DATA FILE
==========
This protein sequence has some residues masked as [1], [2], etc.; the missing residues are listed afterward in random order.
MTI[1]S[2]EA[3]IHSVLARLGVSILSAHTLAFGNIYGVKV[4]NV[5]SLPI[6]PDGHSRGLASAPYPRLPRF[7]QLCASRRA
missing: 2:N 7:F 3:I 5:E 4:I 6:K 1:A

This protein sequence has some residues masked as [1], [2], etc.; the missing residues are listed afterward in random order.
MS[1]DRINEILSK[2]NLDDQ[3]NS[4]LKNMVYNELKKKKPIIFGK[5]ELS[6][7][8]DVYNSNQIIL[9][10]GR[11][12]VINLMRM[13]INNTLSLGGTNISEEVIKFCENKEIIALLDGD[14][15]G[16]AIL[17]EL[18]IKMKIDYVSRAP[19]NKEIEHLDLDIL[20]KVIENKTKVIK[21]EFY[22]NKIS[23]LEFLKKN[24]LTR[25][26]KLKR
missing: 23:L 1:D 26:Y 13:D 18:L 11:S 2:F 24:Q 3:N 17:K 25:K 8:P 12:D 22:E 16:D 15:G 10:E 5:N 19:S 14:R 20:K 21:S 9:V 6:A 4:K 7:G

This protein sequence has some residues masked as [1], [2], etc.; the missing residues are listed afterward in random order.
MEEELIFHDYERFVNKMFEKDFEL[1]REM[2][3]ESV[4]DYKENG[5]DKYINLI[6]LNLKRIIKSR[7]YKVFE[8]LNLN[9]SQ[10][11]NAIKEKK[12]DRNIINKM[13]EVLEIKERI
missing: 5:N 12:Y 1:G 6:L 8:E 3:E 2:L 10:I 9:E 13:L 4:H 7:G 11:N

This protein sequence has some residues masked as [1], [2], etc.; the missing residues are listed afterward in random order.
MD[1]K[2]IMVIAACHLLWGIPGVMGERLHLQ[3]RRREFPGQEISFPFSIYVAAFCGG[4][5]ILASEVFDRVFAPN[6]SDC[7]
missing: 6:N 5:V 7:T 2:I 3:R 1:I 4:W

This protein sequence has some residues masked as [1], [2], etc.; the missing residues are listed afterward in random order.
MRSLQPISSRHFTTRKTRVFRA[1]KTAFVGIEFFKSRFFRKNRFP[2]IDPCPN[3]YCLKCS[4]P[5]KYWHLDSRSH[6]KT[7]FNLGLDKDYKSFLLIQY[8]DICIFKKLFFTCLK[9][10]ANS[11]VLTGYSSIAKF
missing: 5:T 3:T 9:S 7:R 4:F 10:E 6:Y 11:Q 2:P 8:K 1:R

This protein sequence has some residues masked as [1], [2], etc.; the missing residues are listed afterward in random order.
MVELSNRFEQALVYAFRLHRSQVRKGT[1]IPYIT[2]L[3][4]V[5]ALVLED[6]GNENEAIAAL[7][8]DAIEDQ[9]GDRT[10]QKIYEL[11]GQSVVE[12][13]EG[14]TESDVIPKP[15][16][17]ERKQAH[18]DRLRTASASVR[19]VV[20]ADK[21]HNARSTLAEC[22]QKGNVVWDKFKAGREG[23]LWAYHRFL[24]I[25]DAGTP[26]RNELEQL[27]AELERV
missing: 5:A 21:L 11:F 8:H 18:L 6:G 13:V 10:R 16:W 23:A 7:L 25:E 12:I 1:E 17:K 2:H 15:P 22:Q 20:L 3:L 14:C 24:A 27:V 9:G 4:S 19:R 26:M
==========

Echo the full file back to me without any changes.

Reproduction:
This protein sequence has some residues masked as [1], [2], etc.; the missing residues are listed afterward in random order.
MTI[1]S[2]EA[3]IHSVLARLGVSILSAHTLAFGNIYGVKV[4]NV[5]SLPI[6]PDGHSRGLASAPYPRLPRF[7]QLCASRRA
missing: 2:N 7:F 3:I 5:E 4:I 6:K 1:A

This protein sequence has some residues masked as [1], [2], etc.; the missing residues are listed afterward in random order.
MS[1]DRINEILSK[2]NLDDQ[3]NS[4]LKNMVYNELKKKKPIIFGK[5]ELS[6][7][8]DVYNSNQIIL[9][10]GR[11][12]VINLMRM[13]INNTLSLGGTNISEEVIKFCENKEIIALLDGD[14][15]G[16]AIL[17]EL[18]IKMKIDYVSRAP[19]NKEIEHLDLDIL[20]KVIENKTKVIK[21]EFY[22]NKIS[23]LEFLKKN[24]LTR[25][26]KLKR
missing: 23:L 1:D 26:Y 13:D 18:L 11:S 2:F 24:Q 3:N 17:K 25:K 8:P 12:D 22:E 16:D 15:G 10:E 5:N 19:S 14:R 20:K 21:S 9:V 6:A 4:K 7:G

This protein sequence has some residues masked as [1], [2], etc.; the missing residues are listed afterward in random order.
MEEELIFHDYERFVNKMFEKDFEL[1]REM[2][3]ESV[4]DYKENG[5]DKYINLI[6]LNLKRIIKSR[7]YKVFE[8]LNLN[9]SQ[10][11]NAIKEKK[12]DRNIINKM[13]EVLEIKERI
missing: 5:N 12:Y 1:G 6:L 8:E 3:E 2:L 10:I 9:E 13:L 4:H 7:G 11:N

This protein sequence has some residues masked as [1], [2], etc.; the missing residues are listed afterward in random order.
MD[1]K[2]IMVIAACHLLWGIPGVMGERLHLQ[3]RRREFPGQEISFPFSIYVAAFCGG[4][5]ILASEVFDRVFAPN[6]SDC[7]
missing: 6:N 5:V 7:T 2:I 3:R 1:I 4:W

This protein sequence has some residues masked as [1], [2], etc.; the missing residues are listed afterward in random order.
MRSLQPISSRHFTTRKTRVFRA[1]KTAFVGIEFFKSRFFRKNRFP[2]IDPCPN[3]YCLKCS[4]P[5]KYWHLDSRSH[6]KT[7]FNLGLDKDYKSFLLIQY[8]DICIFKKLFFTCLK[9][10]ANS[11]VLTGYSSIAKF
missing: 5:T 3:T 9:S 7:R 4:F 10:E 6:Y 11:Q 2:P 8:K 1:R

This protein sequence has some residues masked as [1], [2], etc.; the missing residues are listed afterward in random order.
MVELSNRFEQALVYAFRLHRSQVRKGT[1]IPYIT[2]L[3][4]V[5]ALVLED[6]GNENEAIAAL[7][8]DAIEDQ[9]GDRT[10]QKIYEL[11]GQSVVE[12][13]EG[14]TESDVIPKP[15][16][17]ERKQAH[18]DRLRTASASVR[19]VV[20]ADK[21]HNARSTLAEC[22]QKGNVVWDKFKAGREG[23]LWAYHRFL[24]I[25]DAGTP[26]RNELEQL[27]AELERV
missing: 5:A 21:L 11:F 8:H 18:L 6:G 13:V 10:R 16:W 23:A 7:L 25:E 12:I 1:E 17:K 2:H 15:P 22:Q 20:L 3:L 14:C 24:A 27:V 9:G 4:S 19:R 26:M